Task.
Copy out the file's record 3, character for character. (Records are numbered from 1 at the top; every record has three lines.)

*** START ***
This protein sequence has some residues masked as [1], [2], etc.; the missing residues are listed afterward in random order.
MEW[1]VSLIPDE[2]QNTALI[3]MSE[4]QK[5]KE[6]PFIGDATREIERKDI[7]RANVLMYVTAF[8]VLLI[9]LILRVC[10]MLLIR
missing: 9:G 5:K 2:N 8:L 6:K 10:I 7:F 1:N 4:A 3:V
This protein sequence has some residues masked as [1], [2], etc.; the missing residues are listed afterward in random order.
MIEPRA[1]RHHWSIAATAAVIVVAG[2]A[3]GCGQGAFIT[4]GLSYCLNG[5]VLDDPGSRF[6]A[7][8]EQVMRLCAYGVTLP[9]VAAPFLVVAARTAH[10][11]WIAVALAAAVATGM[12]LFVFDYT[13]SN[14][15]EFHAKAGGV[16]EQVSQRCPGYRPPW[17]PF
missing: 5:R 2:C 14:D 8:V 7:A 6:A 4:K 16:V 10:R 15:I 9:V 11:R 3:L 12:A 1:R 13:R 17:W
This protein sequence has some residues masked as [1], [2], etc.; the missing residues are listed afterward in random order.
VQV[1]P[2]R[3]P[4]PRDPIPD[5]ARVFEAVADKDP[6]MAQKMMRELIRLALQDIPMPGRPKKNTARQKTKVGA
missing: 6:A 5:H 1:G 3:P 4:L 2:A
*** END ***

This protein sequence has some residues masked as [1], [2], etc.; the missing residues are listed afterward in random order.
VQV[1]P[2]R[3]P[4]PRDPIPD[5]ARVFEAVADKDP[6]MAQKMMRELIRLALQDIPMPGRPKKNTARQKTKVGA
missing: 6:A 5:H 1:G 3:P 4:L 2:A